The current research sought to test the hypothesis that psychotic symptoms in patients with dementia might be due to relatively greater executive control and visuoperceptual deficits. Twenty-four dementia patients with psychosis and 24 outpatients without psychosis diagnosed with either probable Alzheimer's disease (AD) or possible/probable Ischemic Vascular Dementia (IVD) were studied. Groups did not differ with respect to age, education, severity of dementia, or depression. Presence and severity of psychosis was measured with a modification of the Neuropsychiatric Inventory (NPI; Cummings, J. L., Mega, M., Gray, K., Rosenberg-Thompson, S., Carusi, D. A., & Gorbein, J. (1994). The neuropsychiatric inventory: Comprehensive assessment of psychopathology in dementia. Neurology, 44, 2308–2314). Between-group and regression analyses found a consistent relationship such that patients with psychosis obtained low scores on the Boston Revision Wechsler Memory Scale-Mental Control subtest (WMS-MC subtest), a test of executive control. On some analyses patients with psychosis also made more perceptual errors on tests of naming and obtained higher scores on tests of delayed recognition memory. However, the relationship between severity of psychosis and performance on visuoperceptual and memory measures was considerably less robust. These data suggest a strong relationship between severity of psychosis and poor performance on executive control. Less evidence was obtained to support our contention that psychotic symptoms in dementia may arise from an interaction of neuropsychological deficits involving greater impairment in executive and visuoperceptual functioning.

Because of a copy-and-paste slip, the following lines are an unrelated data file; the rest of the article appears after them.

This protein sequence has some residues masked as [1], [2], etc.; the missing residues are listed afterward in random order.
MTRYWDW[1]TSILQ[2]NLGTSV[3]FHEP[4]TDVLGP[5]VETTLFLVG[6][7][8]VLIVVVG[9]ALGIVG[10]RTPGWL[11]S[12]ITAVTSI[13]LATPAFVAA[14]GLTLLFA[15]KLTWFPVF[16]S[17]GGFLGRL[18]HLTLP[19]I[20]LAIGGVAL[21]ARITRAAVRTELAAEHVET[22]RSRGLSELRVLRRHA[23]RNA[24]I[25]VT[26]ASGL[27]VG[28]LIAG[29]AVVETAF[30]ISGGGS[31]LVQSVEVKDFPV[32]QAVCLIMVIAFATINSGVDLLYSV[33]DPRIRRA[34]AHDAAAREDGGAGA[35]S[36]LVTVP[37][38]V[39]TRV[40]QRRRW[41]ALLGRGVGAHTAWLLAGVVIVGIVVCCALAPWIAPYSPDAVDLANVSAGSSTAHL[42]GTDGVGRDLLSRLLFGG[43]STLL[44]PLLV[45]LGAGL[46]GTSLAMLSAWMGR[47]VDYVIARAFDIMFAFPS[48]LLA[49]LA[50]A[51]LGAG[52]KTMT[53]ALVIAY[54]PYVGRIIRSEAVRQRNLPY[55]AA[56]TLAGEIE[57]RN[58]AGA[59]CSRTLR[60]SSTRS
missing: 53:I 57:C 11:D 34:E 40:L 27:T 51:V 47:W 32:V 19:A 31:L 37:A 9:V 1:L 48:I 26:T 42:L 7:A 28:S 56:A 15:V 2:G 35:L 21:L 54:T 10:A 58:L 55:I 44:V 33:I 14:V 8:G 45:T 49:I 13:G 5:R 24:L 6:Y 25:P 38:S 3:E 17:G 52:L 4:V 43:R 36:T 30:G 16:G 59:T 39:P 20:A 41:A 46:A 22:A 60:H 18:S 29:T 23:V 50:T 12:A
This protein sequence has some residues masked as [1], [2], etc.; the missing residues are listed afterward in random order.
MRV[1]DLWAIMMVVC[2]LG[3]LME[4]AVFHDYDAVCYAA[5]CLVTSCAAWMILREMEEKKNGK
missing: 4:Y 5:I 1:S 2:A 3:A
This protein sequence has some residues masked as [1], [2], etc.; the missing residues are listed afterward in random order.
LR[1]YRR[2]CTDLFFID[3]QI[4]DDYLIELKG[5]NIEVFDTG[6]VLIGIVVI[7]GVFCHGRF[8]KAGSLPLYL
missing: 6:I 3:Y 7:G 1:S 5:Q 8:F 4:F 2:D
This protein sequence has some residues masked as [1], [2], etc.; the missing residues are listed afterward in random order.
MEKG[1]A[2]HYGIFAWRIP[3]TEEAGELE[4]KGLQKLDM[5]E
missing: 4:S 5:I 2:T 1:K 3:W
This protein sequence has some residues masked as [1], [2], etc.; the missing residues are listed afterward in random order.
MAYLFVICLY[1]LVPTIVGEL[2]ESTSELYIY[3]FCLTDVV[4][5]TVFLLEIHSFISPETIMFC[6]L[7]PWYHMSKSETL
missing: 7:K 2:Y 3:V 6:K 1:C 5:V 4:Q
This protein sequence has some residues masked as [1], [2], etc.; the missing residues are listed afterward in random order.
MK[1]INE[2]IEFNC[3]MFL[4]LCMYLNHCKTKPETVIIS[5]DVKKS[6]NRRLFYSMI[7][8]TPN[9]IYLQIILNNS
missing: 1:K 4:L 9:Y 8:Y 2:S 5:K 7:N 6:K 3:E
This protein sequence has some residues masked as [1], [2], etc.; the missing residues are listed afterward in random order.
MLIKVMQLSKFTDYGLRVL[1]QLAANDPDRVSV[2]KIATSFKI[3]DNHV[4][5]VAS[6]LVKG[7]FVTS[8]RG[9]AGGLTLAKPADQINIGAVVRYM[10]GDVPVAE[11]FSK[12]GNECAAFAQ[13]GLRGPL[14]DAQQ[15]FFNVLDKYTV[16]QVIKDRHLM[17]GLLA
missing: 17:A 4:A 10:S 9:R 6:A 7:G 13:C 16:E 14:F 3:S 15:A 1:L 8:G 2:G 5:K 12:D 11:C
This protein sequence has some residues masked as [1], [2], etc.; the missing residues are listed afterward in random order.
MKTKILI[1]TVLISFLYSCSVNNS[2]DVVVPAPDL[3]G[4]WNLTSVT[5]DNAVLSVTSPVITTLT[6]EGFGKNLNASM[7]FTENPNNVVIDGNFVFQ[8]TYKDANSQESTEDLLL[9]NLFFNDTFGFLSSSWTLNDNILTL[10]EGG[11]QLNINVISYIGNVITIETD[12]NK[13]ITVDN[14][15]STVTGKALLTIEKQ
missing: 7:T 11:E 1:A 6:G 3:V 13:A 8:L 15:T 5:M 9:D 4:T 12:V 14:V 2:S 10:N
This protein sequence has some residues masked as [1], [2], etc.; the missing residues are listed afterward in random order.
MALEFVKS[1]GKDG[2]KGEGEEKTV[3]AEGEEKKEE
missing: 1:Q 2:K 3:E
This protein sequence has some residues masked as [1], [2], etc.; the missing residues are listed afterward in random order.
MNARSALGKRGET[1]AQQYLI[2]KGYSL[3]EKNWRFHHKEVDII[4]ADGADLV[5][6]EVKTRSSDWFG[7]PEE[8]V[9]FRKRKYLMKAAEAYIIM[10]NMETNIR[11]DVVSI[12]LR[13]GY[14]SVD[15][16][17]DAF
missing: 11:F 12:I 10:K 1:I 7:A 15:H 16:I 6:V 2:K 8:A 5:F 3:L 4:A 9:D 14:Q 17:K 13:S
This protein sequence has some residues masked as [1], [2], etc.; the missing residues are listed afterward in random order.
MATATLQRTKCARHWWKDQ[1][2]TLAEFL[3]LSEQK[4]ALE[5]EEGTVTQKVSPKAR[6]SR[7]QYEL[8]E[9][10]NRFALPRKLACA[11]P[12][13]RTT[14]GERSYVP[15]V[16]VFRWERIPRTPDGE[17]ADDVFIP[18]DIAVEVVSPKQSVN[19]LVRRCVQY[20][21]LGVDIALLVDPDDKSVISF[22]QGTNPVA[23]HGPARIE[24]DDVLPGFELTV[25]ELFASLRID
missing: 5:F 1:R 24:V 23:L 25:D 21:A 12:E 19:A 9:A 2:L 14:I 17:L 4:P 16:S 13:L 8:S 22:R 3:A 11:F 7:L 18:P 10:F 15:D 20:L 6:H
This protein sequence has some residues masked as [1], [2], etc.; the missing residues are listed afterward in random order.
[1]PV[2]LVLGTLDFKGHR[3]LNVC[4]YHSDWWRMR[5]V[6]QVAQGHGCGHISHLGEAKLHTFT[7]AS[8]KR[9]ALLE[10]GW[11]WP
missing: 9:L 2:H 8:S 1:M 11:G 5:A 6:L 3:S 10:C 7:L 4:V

Author notes

Material presented in this paper is based, in part, on work performed by Mary W. Hopkins, in fulfillment of the dissertation requirement for the Doctor of Education degree at Argosy University, Sarasota, FL.